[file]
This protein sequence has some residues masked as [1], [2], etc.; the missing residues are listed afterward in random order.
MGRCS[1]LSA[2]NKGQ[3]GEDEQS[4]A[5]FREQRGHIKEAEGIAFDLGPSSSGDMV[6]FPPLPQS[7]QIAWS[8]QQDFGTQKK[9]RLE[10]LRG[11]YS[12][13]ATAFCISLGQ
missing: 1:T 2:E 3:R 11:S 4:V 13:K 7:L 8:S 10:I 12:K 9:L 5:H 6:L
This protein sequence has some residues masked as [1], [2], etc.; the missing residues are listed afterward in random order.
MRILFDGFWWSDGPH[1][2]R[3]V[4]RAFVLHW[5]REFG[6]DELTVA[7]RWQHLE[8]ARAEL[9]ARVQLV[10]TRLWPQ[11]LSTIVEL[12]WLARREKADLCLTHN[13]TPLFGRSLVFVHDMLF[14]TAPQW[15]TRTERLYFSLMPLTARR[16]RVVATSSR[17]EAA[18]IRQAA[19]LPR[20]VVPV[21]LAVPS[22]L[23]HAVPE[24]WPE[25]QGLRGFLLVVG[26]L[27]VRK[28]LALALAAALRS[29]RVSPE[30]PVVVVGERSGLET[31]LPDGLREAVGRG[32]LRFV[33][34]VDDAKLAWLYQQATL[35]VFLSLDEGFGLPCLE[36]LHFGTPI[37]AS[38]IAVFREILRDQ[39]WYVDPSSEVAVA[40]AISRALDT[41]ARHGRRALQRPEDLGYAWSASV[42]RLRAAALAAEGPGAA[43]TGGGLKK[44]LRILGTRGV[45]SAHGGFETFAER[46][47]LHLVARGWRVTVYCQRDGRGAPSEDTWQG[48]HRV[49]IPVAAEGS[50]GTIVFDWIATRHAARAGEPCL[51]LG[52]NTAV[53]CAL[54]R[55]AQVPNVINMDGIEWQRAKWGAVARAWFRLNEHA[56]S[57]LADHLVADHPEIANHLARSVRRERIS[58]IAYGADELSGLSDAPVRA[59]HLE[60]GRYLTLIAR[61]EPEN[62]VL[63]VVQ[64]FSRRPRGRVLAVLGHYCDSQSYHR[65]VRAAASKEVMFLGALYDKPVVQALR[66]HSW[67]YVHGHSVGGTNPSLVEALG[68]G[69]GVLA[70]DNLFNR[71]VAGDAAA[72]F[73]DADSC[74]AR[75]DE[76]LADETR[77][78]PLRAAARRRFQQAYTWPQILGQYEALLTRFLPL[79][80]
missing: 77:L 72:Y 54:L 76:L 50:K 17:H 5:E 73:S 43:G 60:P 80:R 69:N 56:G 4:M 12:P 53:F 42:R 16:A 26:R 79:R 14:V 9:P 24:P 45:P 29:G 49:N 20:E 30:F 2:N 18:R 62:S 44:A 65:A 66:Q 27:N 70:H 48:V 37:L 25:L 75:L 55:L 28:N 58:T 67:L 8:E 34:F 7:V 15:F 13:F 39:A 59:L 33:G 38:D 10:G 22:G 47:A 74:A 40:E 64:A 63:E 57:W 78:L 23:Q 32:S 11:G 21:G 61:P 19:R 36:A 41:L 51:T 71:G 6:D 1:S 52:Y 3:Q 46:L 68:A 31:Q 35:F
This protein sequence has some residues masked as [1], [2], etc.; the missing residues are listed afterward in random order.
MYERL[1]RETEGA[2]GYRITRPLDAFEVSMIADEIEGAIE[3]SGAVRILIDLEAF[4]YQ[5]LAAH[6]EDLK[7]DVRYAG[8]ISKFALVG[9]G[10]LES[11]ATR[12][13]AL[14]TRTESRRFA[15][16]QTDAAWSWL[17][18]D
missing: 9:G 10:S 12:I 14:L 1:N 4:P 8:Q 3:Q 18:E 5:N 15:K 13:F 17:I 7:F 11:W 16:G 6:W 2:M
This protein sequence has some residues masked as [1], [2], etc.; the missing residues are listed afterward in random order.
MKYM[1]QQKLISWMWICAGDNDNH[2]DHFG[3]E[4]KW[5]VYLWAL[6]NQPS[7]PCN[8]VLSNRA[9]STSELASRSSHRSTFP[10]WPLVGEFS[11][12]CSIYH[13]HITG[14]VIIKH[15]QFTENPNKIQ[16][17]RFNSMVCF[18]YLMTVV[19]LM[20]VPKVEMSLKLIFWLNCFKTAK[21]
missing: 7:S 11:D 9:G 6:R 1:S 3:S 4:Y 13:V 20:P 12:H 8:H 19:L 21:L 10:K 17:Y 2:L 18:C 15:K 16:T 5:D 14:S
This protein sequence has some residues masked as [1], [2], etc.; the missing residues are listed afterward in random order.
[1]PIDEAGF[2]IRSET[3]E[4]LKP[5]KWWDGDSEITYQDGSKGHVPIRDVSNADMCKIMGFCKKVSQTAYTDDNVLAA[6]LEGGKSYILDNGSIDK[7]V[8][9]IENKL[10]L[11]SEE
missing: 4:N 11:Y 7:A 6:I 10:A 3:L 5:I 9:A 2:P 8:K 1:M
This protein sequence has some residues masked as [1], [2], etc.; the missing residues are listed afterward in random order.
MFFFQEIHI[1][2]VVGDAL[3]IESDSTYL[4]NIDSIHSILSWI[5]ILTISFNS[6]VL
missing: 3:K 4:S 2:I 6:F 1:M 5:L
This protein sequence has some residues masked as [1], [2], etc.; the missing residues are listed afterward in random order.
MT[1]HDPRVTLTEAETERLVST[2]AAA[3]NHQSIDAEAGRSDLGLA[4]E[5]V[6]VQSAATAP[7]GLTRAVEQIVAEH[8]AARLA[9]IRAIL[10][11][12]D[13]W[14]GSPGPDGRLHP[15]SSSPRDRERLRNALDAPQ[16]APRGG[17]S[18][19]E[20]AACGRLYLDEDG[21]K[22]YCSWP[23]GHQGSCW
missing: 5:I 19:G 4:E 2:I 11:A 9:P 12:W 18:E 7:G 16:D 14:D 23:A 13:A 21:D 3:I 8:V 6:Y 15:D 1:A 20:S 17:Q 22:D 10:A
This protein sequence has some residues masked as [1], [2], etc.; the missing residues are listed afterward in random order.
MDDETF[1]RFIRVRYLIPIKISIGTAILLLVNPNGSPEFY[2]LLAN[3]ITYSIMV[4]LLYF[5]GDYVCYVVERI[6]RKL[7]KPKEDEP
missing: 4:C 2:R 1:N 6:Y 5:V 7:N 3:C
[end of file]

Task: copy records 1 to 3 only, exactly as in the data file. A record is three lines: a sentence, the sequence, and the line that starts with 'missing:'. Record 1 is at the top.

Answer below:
This protein sequence has some residues masked as [1], [2], etc.; the missing residues are listed afterward in random order.
MGRCS[1]LSA[2]NKGQ[3]GEDEQS[4]A[5]FREQRGHIKEAEGIAFDLGPSSSGDMV[6]FPPLPQS[7]QIAWS[8]QQDFGTQKK[9]RLE[10]LRG[11]YS[12][13]ATAFCISLGQ
missing: 1:T 2:E 3:R 11:S 4:V 13:K 7:L 8:S 10:I 12:K 9:L 5:H 6:L
This protein sequence has some residues masked as [1], [2], etc.; the missing residues are listed afterward in random order.
MRILFDGFWWSDGPH[1][2]R[3]V[4]RAFVLHW[5]REFG[6]DELTVA[7]RWQHLE[8]ARAEL[9]ARVQLV[10]TRLWPQ[11]LSTIVEL[12]WLARREKADLCLTHN[13]TPLFGRSLVFVHDMLF[14]TAPQW[15]TRTERLYFSLMPLTARR[16]RVVATSSR[17]EAA[18]IRQAA[19]LPR[20]VVPV[21]LAVPS[22]L[23]HAVPE[24]WPE[25]QGLRGFLLVVG[26]L[27]VRK[28]LALALAAALRS[29]RVSPE[30]PVVVVGERSGLET[31]LPDGLREAVGRG[32]LRFV[33][34]VDDAKLAWLYQQATL[35]VFLSLDEGFGLPCLE[36]LHFGTPI[37]AS[38]IAVFREILRDQ[39]WYVDPSSEVAVA[40]AISRALDT[41]ARHGRRALQRPEDLGYAWSASV[42]RLRAAALAAEGPGAA[43]TGGGLKK[44]LRILGTRGV[45]SAHGGFETFAER[46][47]LHLVARGWRVTVYCQRDGRGAPSEDTWQG[48]HRV[49]IPVAAEGS[50]GTIVFDWIATRHAARAGEPCL[51]LG[52]NTAV[53]CAL[54]R[55]AQVPNVINMDGIEWQRAKWGAVARAWFRLNEHA[56]S[57]LADHLVADHPEIANHLARSVRRERIS[58]IAYGADELSGLSDAPVRA[59]HLE[60]GRYLTLIAR[61]EPEN[62]VL[63]VVQ[64]FSRRPRGRVLAVLGHYCDSQSYHR[65]VRAAASKEVMFLGALYDKPVVQALR[66]HSW[67]YVHGHSVGGTNPSLVEALG[68]G[69]GVLA[70]DNLFNR[71]VAGDAAA[72]F[73]DADSC[74]AR[75]DE[76]LADETR[77][78]PLRAAARRRFQQAYTWPQILGQYEALLTRFLPL[79][80]
missing: 77:L 72:Y 54:L 76:L 50:K 17:H 5:E 73:S 43:G 60:P 80:R 69:N 56:G 4:M 12:P 53:F 42:R 16:A 26:R 79:R 14:V 9:P 24:P 45:P 29:G 49:N 20:E 30:F 2:N 18:R 62:S 44:A 65:A 66:Q 27:N 70:H 48:V 37:L 25:L 75:L 55:L 28:N 58:T 67:L 8:E 34:F 7:V 15:F 13:F 39:A 59:L 33:G 38:D 10:G 22:G 47:A 74:A 40:E 64:A 63:E 57:W 78:L 23:Q 32:S 11:G 21:G 61:P 19:R 36:A 41:L 51:T 71:G 6:D 1:S 52:Y 3:Q 46:L 68:A 31:Q 35:F
This protein sequence has some residues masked as [1], [2], etc.; the missing residues are listed afterward in random order.
MYERL[1]RETEGA[2]GYRITRPLDAFEVSMIADEIEGAIE[3]SGAVRILIDLEAF[4]YQ[5]LAAH[6]EDLK[7]DVRYAG[8]ISKFALVG[9]G[10]LES[11]ATR[12][13]AL[14]TRTESRRFA[15][16]QTDAAWSWL[17][18]D
missing: 9:G 10:S 12:I 14:L 1:N 4:P 8:Q 3:Q 18:E 5:N 15:K 13:F 17:I 7:F 11:W 16:G 6:W 2:M